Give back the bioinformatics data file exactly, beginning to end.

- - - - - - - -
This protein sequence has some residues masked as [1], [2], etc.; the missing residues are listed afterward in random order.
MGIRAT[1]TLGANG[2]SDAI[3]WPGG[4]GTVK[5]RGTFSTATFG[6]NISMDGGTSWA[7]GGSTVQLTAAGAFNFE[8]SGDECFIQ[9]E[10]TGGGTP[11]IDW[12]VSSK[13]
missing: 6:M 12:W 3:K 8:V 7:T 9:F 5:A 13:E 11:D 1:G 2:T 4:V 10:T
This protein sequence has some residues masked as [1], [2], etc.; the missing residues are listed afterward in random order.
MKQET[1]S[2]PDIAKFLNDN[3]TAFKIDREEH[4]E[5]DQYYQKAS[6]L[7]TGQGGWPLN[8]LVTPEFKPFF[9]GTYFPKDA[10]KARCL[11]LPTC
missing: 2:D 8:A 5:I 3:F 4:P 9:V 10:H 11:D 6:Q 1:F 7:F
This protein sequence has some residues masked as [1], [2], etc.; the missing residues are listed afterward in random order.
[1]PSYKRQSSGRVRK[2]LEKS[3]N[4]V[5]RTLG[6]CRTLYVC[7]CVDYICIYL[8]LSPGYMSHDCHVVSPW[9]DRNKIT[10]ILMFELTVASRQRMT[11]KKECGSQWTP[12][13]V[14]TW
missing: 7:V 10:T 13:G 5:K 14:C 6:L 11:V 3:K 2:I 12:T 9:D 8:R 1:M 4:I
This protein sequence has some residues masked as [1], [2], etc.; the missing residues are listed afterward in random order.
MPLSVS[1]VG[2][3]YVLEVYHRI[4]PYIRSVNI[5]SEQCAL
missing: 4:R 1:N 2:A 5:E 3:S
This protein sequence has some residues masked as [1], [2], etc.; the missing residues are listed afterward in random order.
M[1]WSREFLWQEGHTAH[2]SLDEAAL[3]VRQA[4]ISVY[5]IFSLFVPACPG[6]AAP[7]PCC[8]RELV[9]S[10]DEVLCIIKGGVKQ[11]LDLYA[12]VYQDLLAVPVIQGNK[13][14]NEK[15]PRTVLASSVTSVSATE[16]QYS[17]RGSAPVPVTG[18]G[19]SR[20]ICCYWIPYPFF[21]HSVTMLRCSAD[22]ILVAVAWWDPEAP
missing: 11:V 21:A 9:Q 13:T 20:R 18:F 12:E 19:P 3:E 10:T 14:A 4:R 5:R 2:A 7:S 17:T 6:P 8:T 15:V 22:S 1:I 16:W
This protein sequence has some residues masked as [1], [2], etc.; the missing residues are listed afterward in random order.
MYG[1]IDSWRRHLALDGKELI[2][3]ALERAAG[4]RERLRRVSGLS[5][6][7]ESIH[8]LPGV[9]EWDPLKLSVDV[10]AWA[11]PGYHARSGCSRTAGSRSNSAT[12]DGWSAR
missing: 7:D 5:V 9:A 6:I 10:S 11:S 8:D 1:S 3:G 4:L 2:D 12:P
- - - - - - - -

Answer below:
This protein sequence has some residues masked as [1], [2], etc.; the missing residues are listed afterward in random order.
MGIRAT[1]TLGANG[2]SDAI[3]WPGG[4]GTVK[5]RGTFSTATFG[6]NISMDGGTSWA[7]GGSTVQLTAAGAFNFE[8]SGDECFIQ[9]E[10]TGGGTP[11]IDW[12]VSSK[13]
missing: 6:M 12:W 3:K 8:V 7:T 9:F 5:A 13:E 11:D 1:G 2:T 4:V 10:T
This protein sequence has some residues masked as [1], [2], etc.; the missing residues are listed afterward in random order.
MKQET[1]S[2]PDIAKFLNDN[3]TAFKIDREEH[4]E[5]DQYYQKAS[6]L[7]TGQGGWPLN[8]LVTPEFKPFF[9]GTYFPKDA[10]KARCL[11]LPTC
missing: 2:D 8:A 5:I 3:F 4:P 9:V 10:H 11:D 6:Q 1:F 7:F
This protein sequence has some residues masked as [1], [2], etc.; the missing residues are listed afterward in random order.
[1]PSYKRQSSGRVRK[2]LEKS[3]N[4]V[5]RTLG[6]CRTLYVC[7]CVDYICIYL[8]LSPGYMSHDCHVVSPW[9]DRNKIT[10]ILMFELTVASRQRMT[11]KKECGSQWTP[12][13]V[14]TW
missing: 7:V 10:T 13:G 5:K 14:C 6:L 11:V 3:K 2:I 12:T 9:D 8:R 1:M 4:I
This protein sequence has some residues masked as [1], [2], etc.; the missing residues are listed afterward in random order.
MPLSVS[1]VG[2][3]YVLEVYHRI[4]PYIRSVNI[5]SEQCAL
missing: 4:R 1:N 2:A 5:E 3:S
This protein sequence has some residues masked as [1], [2], etc.; the missing residues are listed afterward in random order.
M[1]WSREFLWQEGHTAH[2]SLDEAAL[3]VRQA[4]ISVY[5]IFSLFVPACPG[6]AAP[7]PCC[8]RELV[9]S[10]DEVLCIIKGGVKQ[11]LDLYA[12]VYQDLLAVPVIQGNK[13][14]NEK[15]PRTVLASSVTSVSATE[16]QYS[17]RGSAPVPVTG[18]G[19]SR[20]ICCYWIPYPFF[21]HSVTMLRCSAD[22]ILVAVAWWDPEAP
missing: 11:V 21:A 9:Q 13:T 20:R 18:F 12:E 19:P 3:E 10:T 14:A 4:R 5:R 2:A 7:S 17:T 6:P 8:T 15:V 22:S 1:I 16:W
This protein sequence has some residues masked as [1], [2], etc.; the missing residues are listed afterward in random order.
MYG[1]IDSWRRHLALDGKELI[2][3]ALERAAG[4]RERLRRVSGLS[5][6][7]ESIH[8]LPGV[9]EWDPLKLSVDV[10]AWA[11]PGYHARSGCSRTAGSRSNSAT[12]DGWSAR
missing: 7:D 5:V 9:A 6:I 10:S 11:S 8:D 1:S 3:G 4:L 2:D 12:P